Interestingly, for many people dry wines are synonymous with sophistication, whilst sweeter wines that mask the sourness and tannin taste are associated with the less experienced wine drinker. Consequently, many of the best selling wine brands avoid using words like ‘sweet’ or ‘sugar’ on their labels, even though the contents contains plenty of it. As well as the somewhat lacking information on bottles, some wine drinkers have other misconceptions too. For example, most people know that red wine can stain the teeth, yet many do not realise that the higher acidity content of white wine is more erosive to tooth enamel. An acid attack from white wine can soften and etch tooth enamel making the teeth weaker and more susceptible to long term damage as well as discolouration from other foods and drinks. Also, many patients are aware that drinking wine with a meal slows down the rate at which alcohol is absorbed into the bloodstream, but what they may not know is that combining wine with food is less damaging on the teeth. Eating boosts the production of saliva, helping to neutralise acid. In addition, some foods that contain the protein casein like yoghurt or those that have a high calcium content, such as cheese, can limit the wine’s erosive potential and help to replenish the minerals in tooth enamel. Nevertheless, eating with a glass of wine may be a good idea, but it is important to point out that having strawberries, adding lemons or oranges or mixing wine with fruit juice to make a Bellini or a Bucks Fizz for instance, takes the acidity of the drink to a whole new level.

As with all alcoholic drinks, wine can dry out oral tissues causing a negative effect on the self-cleaning properties of the mouth and making the breath smell unpleasant. Bacteria thrives in a dry mouth and oral malodour arises as enzymes in anaerobic bacteria break down amino acids and form foul-smelling gases known as volatile sulphur compounds (VSCs)[3] Dental professionals should ensure that patients realise the importance of remaining hydrated, perhaps drinking water alongside alcoholic beverages. In addition, recommend the use of CB12 White – an advanced, clinically proven mouthwash with the technology to effectively prevent unpleasant smelling breath and also lift tooth stains for a natural whitening effect.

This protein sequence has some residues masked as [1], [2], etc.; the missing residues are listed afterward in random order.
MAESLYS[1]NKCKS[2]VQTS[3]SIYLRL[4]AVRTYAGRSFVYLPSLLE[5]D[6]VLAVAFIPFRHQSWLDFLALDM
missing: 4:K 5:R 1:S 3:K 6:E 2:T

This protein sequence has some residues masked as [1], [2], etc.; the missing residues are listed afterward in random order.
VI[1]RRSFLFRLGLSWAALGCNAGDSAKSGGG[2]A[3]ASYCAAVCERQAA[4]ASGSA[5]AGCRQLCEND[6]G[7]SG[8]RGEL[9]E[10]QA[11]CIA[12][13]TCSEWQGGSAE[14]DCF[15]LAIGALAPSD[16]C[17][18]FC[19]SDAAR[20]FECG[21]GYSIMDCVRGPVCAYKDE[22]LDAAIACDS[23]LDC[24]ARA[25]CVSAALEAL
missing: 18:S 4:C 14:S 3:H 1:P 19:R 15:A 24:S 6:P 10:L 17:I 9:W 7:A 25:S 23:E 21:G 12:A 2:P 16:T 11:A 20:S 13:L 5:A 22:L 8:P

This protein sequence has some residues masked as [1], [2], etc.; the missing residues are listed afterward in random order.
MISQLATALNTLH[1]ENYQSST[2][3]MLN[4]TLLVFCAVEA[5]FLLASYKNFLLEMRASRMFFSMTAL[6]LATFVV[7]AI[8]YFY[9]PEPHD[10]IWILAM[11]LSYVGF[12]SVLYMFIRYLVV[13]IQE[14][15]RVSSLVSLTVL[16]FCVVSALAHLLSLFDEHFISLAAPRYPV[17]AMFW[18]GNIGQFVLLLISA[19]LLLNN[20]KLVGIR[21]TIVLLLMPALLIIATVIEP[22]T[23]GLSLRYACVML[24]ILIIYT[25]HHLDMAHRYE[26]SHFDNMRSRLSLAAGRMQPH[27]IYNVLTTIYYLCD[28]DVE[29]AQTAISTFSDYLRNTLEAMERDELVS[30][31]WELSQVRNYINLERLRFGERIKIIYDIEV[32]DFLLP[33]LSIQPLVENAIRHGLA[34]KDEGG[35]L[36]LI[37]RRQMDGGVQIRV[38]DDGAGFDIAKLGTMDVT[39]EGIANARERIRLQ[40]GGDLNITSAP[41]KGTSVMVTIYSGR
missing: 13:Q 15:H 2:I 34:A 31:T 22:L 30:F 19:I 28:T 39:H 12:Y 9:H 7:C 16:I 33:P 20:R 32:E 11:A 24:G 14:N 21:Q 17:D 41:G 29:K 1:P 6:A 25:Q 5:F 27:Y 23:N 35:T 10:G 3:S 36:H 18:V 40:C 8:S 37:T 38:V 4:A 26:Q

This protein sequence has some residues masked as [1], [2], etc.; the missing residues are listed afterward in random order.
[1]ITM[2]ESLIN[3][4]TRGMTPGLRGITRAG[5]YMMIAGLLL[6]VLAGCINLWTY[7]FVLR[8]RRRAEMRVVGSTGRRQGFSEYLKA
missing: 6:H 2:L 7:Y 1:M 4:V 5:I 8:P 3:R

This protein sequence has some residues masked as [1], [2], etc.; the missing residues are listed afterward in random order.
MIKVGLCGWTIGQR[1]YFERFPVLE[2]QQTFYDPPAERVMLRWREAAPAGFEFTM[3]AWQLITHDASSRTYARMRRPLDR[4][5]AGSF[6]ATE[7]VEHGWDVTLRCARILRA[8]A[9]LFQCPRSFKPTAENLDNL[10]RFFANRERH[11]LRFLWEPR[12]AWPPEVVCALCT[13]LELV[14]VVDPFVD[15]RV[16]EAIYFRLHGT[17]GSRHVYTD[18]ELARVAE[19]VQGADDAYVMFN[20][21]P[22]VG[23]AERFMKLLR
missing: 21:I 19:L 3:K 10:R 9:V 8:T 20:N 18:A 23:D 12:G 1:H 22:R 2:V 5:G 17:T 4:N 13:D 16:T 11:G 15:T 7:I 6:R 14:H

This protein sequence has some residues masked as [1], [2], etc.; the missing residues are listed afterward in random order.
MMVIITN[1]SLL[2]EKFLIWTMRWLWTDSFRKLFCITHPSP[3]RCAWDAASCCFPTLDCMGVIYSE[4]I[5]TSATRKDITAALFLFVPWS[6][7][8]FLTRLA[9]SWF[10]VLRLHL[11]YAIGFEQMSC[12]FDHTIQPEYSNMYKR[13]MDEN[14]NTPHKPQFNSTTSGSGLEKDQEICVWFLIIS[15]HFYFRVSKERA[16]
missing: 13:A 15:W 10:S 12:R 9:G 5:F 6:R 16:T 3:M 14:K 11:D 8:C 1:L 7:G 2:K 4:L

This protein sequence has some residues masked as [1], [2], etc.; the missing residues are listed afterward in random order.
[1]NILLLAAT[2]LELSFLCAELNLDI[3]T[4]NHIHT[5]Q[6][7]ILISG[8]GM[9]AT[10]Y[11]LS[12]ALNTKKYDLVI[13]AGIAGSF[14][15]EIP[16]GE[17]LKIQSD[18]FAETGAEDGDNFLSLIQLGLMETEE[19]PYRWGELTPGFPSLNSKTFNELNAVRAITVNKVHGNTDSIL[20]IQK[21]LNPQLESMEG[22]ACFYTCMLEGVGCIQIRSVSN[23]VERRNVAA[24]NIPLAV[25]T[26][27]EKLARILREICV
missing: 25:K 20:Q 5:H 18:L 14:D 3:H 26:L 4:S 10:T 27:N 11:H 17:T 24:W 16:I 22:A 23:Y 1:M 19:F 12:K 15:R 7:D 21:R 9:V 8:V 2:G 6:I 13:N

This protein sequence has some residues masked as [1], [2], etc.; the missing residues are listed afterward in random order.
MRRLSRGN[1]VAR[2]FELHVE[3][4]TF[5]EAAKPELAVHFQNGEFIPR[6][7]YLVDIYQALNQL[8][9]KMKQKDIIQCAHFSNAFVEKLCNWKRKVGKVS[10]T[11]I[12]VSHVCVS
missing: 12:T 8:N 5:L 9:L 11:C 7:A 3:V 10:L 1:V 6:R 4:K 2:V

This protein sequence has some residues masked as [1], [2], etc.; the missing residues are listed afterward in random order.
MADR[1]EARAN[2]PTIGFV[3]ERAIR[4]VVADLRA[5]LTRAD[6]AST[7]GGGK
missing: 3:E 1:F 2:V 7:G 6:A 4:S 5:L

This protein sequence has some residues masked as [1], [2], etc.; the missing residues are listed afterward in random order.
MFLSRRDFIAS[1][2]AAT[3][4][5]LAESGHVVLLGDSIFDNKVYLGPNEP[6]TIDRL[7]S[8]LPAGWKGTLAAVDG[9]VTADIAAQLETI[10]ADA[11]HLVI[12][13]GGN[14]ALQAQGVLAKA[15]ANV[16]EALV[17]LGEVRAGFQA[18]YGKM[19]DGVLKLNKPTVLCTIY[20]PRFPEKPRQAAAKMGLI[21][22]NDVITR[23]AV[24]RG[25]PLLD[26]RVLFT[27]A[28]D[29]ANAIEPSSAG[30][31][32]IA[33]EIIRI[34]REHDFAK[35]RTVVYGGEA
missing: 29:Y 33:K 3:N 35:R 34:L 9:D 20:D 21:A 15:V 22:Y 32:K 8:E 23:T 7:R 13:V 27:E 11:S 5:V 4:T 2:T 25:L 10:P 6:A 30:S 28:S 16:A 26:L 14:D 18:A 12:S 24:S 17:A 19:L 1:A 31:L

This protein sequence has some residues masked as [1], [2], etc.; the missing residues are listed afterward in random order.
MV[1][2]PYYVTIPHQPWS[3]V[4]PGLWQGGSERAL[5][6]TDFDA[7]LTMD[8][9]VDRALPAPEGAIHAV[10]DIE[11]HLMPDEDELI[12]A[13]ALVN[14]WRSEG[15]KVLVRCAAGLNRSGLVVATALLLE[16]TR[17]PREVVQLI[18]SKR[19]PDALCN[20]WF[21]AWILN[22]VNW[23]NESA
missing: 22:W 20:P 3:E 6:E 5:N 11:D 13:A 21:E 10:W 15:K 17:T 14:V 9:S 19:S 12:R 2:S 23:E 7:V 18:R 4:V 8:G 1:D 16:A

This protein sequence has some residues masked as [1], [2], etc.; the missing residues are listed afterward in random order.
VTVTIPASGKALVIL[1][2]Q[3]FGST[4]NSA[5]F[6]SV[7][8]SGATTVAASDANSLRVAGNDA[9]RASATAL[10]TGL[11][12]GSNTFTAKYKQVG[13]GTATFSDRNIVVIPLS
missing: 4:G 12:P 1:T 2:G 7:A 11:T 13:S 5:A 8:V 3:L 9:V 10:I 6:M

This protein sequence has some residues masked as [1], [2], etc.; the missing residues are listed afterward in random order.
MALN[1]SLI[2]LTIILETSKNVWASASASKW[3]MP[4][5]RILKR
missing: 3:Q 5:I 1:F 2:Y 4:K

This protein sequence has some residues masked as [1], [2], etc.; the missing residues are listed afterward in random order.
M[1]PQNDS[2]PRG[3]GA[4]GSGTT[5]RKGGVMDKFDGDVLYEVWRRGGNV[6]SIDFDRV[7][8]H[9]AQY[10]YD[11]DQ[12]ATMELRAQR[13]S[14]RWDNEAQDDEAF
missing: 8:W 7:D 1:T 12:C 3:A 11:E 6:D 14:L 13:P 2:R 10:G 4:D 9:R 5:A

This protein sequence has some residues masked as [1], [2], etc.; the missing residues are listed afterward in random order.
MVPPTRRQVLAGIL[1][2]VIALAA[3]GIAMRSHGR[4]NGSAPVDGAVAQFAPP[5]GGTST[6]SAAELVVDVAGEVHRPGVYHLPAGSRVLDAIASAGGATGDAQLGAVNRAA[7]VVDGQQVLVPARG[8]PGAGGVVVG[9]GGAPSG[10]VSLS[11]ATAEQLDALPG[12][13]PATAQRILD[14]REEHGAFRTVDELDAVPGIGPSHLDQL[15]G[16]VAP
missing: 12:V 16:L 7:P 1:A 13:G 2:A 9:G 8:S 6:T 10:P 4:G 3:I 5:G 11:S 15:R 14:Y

Patients may be enticed by the supermarket discounts that are available on Prosecco, but lets not single it out. Advise your patients that all alcoholic drinks should be consumed in moderation and if they want to keep their teeth sparkling – an effective oral health routine is necessary to counteract any undesirable or damaging dental effects.

 

For more information about CB12 and how it could benefit your patients, please visit www.cb12.co.uk

 

 

 

 

[1] The Grocer. Focus on Wine. Britains New National Drink? by Emma Sturgess with data from IRI. www.thegrocer.co.uk/download.aspx?ac=95122 [Accessed 5th September 2017]

[2] Wine Folly. Understanding Acidity in Wine. http://winefolly.com/review/understanding-acidity-in-wine/ [Accessed 5th September 2017]

[3] Aylıkcı BU et al Halitosis: From diagnosis to management. Journal of Natural Science, Biology, and Medicine. 2013;4(1):14-23. doi:10.4103/0976-9668.107255. https://www.ncbi.nlm.nih.gov/pmc/articles/PMC3633265/ [Accessed 5th September 2016]